- Words by Jen Evans Photography by Lia Crowe
These days, the kitchen is the most lived in and central room in the home. It’s where we tend to spend the most time and where everyone naturally gathers.
The kitchen is not the utilitarian space it used to be and it’s become the number one room to renovate when adding value to your home. But so many kitchens are cookie-cutter designs, and lack personality, often leaving the space feeling cold. Since we spend so much time in our kitchen, it should have soul! And this is exactly why you should look to the living room when you want to create a cosy, inviting, character-filled kitchen.
When I’m styling or designing a kitchen, I do my best to make it feel personal, curated, loved, lived in and more like the living room because, after all, the kitchen is the true heart of the home.
Here are my 10 tips for creating a cosy kitchen:
Add decorative objects, unconventional decor and/or personal items from your travels to make your kitchen feel intimate. This could include a few one-of-a-kind accents like a beautiful candleholder, sculpture, woven basket or handmade pottery; it can change your kitchen from feeling utilitarian to curated and lived in.
Take art and mirrors from around your house and move them into your kitchen. Art and mirrors belong in kitchens just as much as they belong in living rooms, bedrooms and dining rooms. Use a few pieces to create a focal point such as an art wall, or lean them against your counter. They’ll infuse much-needed texture, visual depth and personality to your new favourite room.
Switch from white to a dark, warm paint colour for your cabinets, walls or backsplash. Farrow and Ball’s Black Blue and Inchyra Blue (used on my cabinets and pantry backsplash) are warm and inviting options that will add a deep sense of warmth and cosiness to any kitchen.
Create inviting kitchens by adding warm metals such as copper, bronze, brass and gold. Updating your lighting, faucets, knobs and accessories to a warm or tarnished metal is an easy way to balance out those slick and cold stainless appliances.
Mix vintage and new, handmade with machine-made to give a homey, lived-in feeling. There’s often a sense of nostalgia associated with a space that’s mixed with vintage and repurposed pieces, especially when added to a kitchen that can often feel sterile and impersonal. Choose anything that speaks to you and showcases your own personal style: from heirloom figurines to vintage bakeware and kitschy finds (like my llama figure) to handmade pottery. Adding personality adds warmth.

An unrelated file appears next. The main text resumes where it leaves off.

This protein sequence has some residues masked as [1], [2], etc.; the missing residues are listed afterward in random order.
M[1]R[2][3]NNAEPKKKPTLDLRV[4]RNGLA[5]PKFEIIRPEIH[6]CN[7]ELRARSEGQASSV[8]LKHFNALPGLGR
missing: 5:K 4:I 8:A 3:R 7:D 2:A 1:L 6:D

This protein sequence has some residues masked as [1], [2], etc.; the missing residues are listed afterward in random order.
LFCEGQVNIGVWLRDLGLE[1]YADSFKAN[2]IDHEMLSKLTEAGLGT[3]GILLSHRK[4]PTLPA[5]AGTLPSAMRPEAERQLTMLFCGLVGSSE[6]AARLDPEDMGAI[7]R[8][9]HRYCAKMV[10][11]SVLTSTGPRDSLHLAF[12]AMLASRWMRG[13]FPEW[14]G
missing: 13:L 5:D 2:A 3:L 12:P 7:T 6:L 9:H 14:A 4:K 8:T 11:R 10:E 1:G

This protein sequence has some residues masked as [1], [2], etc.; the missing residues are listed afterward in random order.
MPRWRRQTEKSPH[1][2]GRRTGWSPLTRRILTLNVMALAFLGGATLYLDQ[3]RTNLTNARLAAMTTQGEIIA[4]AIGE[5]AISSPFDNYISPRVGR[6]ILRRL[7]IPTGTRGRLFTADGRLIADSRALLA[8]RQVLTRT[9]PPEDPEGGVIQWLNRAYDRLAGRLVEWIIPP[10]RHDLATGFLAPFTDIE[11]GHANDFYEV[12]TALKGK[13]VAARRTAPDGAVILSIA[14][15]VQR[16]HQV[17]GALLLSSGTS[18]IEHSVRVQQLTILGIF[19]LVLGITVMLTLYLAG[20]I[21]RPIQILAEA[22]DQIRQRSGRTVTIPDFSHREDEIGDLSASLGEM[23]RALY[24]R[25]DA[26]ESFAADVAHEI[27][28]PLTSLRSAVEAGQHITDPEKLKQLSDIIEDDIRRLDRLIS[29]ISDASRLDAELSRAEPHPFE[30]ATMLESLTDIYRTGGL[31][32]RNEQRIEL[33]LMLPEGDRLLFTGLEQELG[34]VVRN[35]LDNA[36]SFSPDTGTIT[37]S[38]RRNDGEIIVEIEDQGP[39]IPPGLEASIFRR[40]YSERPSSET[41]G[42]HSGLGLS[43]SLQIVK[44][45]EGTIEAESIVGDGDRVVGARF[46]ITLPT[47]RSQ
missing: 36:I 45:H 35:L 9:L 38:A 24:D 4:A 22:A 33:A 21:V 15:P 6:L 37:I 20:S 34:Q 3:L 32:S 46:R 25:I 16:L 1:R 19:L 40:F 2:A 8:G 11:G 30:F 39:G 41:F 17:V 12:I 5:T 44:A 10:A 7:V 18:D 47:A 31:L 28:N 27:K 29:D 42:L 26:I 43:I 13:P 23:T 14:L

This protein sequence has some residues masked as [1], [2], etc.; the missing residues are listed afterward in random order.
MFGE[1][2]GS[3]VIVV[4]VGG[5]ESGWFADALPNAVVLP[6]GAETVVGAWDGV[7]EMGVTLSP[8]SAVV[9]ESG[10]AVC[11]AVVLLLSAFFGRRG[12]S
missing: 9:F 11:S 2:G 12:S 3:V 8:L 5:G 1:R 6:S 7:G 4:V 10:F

Adding warm, colourful textiles ups the cosy factor in any kitchen. Incorporating woven rugs and runners to your space adds comfort and visual interest. Buy a plush linen or waffle tea towel to add texture for a multi-dimensional space that feels cosy and layered, or place a sheepskin on a kitchen stool or bench to hearken to that sense of cosy contentment associated with hygge (a Danish word describing a mood of cosiness combined with feelings of wellness and contentment).
Natural materials bring an authenticity and earthiness to kitchens. Add organic elements such as plants, branches and dried flowers (hydrangeas, palm leaves, pampas grass, ruscus and bunny tail grass). Plant life and organic decor will balance out all hard lines in the kitchen and make a space feel more earthy and soft.
Overhead, high voltage lighting can feel harsh and clinical. Add extra lower-level and indirect lighting such as wall sconces or even a plug-in lamp to your counter or kitchen island for a soft warm glow. Switch out your metal and glass pendant for a fabric or woven basket light to add a natural, warm eclectic feel.
Window treatments are often overlooked in kitchens. Roman shades bring a softness and charm that’s great for any style of kitchen, and have the added value of creating privacy. Adding a woven wood or bamboo shade to your kitchen effortlessly adds character and warmth. A patterned fabric shade can really elevate your windows and add a hit of personality to boot.
Display—don’t put everything away. While most newly built kitchens attempt to hide everything away, this can create a cookie-cutter, stale vibe. Hanging pots and pans overhead can be efficient and stylish. Creating a pantry with display jars of bulk items, “decorating” with canisters of utensils, wooden cutting boards and bowls of produce will give your kitchen a level of visual depth, while creating a sense of home.
This season, whether you’re cooking, socializing or simply going about your daily routine, grab some candles from your living room and light them in your kitchen…the simple act of lighting a few candles could make a huge difference in creating a kitchen that feels cosy, warm and inviting.